Handbook of Research on Creativity
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Handbook of Research on Creativity

Edited by Kerry Thomas and Janet Chan

In this timely work, creativity is not defined by an ideal, rather it encompasses a range of theories, functions, characteristics, processes, products and practices that are associated with the generation of novel and useful outcomes suited to particular social, cultural and political contexts. Chapters present original research by international scholars from a wide range of disciplines including history, sociology, psychology, philosophy, cultural studies, education, economics and interdisciplinary studies. Their research investigates creativity in diverse fields including art, creative industries, aesthetics, design, new media, music, arts education, science, engineering and technology.
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Chapter 29: Creative encounters and collaborative agency in science, technology and innovation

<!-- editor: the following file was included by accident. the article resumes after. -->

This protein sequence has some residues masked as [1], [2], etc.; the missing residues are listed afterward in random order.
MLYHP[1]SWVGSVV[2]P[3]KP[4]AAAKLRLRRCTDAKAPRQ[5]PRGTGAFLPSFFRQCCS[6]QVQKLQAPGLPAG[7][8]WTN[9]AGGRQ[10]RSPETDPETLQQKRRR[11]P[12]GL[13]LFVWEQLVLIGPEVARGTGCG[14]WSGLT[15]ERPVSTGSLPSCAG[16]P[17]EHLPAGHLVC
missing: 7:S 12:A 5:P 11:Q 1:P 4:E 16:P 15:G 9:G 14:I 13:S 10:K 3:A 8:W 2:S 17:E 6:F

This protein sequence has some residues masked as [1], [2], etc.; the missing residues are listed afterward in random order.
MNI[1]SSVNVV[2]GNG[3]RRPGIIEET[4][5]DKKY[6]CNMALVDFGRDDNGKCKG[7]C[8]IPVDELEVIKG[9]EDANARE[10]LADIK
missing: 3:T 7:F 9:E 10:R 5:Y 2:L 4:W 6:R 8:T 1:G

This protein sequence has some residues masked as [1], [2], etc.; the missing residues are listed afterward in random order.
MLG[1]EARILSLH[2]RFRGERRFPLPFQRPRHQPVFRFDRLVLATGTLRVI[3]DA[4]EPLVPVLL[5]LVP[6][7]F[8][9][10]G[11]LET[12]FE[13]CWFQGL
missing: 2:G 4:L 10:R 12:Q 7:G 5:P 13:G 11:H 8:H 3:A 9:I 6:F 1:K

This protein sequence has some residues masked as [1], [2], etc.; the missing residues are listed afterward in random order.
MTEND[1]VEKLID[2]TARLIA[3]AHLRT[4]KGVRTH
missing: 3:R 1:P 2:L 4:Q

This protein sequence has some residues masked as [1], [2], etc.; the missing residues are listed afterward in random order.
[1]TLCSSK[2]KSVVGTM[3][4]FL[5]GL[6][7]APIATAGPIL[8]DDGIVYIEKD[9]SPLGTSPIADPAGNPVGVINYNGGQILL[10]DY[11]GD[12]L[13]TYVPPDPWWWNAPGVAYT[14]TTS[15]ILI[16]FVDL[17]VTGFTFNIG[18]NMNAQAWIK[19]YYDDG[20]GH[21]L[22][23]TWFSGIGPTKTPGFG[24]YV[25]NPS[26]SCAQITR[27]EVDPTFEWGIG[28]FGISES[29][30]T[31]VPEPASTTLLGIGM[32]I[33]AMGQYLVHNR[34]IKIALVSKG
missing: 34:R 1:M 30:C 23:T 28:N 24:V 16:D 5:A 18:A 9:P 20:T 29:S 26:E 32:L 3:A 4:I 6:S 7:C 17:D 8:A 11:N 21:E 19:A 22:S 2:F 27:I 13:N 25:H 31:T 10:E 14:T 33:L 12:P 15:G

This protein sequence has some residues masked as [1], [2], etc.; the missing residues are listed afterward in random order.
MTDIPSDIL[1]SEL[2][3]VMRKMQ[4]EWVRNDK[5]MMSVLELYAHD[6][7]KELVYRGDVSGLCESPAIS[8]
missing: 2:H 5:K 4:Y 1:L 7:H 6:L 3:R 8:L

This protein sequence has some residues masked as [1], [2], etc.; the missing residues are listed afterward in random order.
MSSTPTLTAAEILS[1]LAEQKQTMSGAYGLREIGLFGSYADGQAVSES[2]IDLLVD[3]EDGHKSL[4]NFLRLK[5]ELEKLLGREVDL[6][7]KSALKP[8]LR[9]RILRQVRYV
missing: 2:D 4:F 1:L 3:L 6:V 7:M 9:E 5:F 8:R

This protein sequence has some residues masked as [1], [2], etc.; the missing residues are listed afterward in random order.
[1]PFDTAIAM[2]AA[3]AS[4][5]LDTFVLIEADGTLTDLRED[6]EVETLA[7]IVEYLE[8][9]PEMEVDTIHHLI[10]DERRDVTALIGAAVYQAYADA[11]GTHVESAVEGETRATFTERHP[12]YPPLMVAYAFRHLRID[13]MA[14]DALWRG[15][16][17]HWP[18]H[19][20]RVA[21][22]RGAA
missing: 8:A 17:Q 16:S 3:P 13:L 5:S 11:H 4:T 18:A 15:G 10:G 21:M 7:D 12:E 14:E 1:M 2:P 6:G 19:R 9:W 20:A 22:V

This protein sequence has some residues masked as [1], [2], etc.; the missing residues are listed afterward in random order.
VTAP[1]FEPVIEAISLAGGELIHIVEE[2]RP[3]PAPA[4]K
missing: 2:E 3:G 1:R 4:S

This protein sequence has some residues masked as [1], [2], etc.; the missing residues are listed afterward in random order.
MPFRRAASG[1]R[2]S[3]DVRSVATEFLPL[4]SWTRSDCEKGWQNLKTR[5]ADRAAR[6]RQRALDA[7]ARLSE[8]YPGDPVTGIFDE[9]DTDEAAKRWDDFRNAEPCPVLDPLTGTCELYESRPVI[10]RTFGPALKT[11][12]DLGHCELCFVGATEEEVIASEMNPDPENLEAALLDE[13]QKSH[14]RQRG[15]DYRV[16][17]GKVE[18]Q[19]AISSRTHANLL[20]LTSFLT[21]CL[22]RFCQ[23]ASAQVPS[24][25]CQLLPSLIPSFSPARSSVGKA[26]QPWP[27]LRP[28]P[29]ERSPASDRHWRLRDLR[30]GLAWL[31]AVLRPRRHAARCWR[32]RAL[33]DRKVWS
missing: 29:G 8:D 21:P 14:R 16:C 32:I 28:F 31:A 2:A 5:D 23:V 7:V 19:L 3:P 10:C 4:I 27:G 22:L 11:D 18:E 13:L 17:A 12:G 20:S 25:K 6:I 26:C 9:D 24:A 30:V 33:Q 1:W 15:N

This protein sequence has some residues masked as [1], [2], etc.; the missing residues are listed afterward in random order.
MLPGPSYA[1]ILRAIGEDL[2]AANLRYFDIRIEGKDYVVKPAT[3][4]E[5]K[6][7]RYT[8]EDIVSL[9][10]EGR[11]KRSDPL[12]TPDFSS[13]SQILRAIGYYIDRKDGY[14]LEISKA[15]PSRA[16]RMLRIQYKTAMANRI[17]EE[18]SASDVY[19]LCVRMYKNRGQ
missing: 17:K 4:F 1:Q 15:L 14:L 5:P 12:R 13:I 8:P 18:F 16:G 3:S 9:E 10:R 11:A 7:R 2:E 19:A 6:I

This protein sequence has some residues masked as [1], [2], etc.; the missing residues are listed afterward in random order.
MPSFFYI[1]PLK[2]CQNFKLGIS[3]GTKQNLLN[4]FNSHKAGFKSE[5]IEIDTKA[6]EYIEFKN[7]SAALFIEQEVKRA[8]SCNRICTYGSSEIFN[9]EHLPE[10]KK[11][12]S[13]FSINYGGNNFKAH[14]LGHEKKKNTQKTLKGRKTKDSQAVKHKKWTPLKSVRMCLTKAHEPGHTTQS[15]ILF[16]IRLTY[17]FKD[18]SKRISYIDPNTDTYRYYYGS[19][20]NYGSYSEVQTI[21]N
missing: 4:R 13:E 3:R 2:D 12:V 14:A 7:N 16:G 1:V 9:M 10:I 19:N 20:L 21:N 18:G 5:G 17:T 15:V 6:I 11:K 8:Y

Reijo Miettinen


The breakthrough of innovation policy in the 1990s made creativity relevant in a new way. Traditionally the problem of creativity used to be one of understanding the ‘geniuses’, exceptional individuals or cultural heroes who were able to contribute to science and art. This elitist concept of creativity reflected the society of the time in which only small groups of people were involved in creative activities. The Industrial and Technological Revolutions introduced us to inventors such as Watt and Edison who were also characterized in public as cultural heroes capable of changing the world. It was not until the 1950s that the idea of creativity was recognized as a resource for economic and political development that should be systematically developed. In 1950, J.P. Guilford (1950) set two tasks for creativity studies in his presidential address to the American Psychological Association. The first task was to recognize creative talents, to be achieved by developing tests that measured the creative traits of individuals. The second task was to develop technologies of creative thinking and decision-making.

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